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Working for Former Employers as a Freelancer

By: Beth Morrisey MLIS - Updated: 30 Dec 2012 | comments*Discuss
 
Working For Former Employers As A Freelancer

A freelancer’s first client might not be too hard to find – in fact, it may be one of the freelancer’s former employers! This might be because freelancers tend to freelance in the field that they worked in full time so taking on projects for a former employer is a great way to ease away from the security of a full time job.

Employers may also like this arrangement because they have an experienced freelancer willing to work with them on specific items and won’t have to train anyone in just for those assignments. Those interested in freelancing for former employers should raise the subject before they leave their jobs, notify these potential clients of services offered and freelance rates, and keep in touch with former employers to take advantage of work that may come up in the future.

Raising the Subject Prior to Leaving Work

Prior to leaving their day jobs future freelancers should feel free to let their employers know their plans and ask if there are any projects that they might be able to take on in a freelance capacity. It may be that their employers have never considered this arrangement, but once presented with it see the benefits.

Future freelancers should remind their employers that they are already trained for the projects, know the company style, understand what is needed from of the assignment and how the assignment will fit into the company’s overall workload. However, freelancers should be sure to make clear that they are not proposing to work from home in their current capacity but to take on freelance work on a per project basis.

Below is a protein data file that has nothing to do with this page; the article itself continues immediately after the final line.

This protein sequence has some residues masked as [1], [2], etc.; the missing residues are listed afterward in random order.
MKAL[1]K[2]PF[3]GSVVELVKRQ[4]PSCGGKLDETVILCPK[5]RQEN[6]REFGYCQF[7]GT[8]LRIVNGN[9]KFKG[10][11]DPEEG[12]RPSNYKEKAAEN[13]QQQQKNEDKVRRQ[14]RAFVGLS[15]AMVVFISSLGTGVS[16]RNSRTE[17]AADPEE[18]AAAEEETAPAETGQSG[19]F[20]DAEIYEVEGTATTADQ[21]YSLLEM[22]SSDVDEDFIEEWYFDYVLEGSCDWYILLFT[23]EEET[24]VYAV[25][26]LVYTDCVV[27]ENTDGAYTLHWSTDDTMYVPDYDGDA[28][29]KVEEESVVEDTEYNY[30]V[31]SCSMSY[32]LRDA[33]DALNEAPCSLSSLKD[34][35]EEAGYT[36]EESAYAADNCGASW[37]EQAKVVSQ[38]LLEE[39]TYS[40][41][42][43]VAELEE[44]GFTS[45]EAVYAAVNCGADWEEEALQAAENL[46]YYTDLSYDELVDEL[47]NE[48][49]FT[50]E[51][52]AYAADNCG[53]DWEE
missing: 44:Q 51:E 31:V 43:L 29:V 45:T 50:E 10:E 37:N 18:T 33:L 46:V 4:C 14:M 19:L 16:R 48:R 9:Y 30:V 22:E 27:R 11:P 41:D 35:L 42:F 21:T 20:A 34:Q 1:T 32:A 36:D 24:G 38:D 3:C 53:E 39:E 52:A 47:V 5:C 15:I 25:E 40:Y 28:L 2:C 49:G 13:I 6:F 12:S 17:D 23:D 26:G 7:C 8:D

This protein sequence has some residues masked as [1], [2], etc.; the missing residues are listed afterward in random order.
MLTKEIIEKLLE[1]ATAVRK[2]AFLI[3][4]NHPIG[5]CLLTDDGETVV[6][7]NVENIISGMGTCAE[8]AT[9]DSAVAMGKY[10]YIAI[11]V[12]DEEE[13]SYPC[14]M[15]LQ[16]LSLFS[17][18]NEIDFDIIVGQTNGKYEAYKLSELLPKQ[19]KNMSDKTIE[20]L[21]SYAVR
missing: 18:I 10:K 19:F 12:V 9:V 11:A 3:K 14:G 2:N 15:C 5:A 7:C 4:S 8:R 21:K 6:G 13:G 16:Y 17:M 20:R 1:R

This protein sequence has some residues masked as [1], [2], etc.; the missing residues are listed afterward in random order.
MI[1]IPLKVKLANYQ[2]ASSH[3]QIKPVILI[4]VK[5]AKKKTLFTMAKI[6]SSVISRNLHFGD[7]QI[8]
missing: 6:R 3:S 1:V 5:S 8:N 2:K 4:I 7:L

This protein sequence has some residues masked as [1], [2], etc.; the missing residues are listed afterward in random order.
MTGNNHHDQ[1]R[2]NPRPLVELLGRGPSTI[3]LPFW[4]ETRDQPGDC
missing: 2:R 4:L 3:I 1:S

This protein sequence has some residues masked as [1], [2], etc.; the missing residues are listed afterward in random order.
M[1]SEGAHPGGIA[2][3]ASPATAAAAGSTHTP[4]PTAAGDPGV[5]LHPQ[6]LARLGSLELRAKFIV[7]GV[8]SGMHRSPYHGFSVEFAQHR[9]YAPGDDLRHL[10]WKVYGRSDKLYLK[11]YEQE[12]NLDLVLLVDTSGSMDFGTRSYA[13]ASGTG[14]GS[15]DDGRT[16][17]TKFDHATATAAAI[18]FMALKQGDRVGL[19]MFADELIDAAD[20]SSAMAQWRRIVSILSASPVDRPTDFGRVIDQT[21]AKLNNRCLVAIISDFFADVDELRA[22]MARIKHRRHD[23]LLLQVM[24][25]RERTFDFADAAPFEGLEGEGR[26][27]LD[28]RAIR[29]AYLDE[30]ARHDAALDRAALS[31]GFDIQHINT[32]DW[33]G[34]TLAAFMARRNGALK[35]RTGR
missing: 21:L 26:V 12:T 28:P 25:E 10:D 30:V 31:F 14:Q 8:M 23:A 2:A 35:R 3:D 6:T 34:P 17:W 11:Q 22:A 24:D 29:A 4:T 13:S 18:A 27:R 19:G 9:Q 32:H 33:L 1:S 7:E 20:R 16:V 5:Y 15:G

Notifying Potential Clients of Services and Rates

When future freelancers pitch the idea of freelancing to former employers they must remember that these audiences are no longer their employers but are potential freelance clients. As such, freelancers can pitch to them whatever ideas they have, describe the services that they can offer and the rates that they will charge.

This can be quite a change since until recently a freelancer was used to having these aspects more or less dictated by the employer, so remaining polite and professional is important. However, if a freelance believes that a former employer will not be able to accept this change in roles and relationship then it might be better to approach new potential clients.

Keeping in Touch with Former Employers

Even if employers do not have work to assign to freelancers right when a freelancer leaves his or her job it does not mean that a freelance will never work with his or her former employer. In fact, freelancers who are interested in working with former employers should treat them as any other clients and keep in touch with newsletters, emails, postcards, flyers or whatever other means of marketing they choose.

Sending holiday cards is another great way for freelancers to keep in touch with former employers. However, freelancers should be sensitive to the fact that former employers may not work with freelancers and should not be hurt if they are not able to have a new relationship with them.

Working with former employers can be successful for some freelancers but unsuccessful for others. Raising the subject prior to leaving their jobs, notifying these potential clients of services and rates and keeping in touch with former employers are all good ideas for freelancers who would like to pursue such arrangements.

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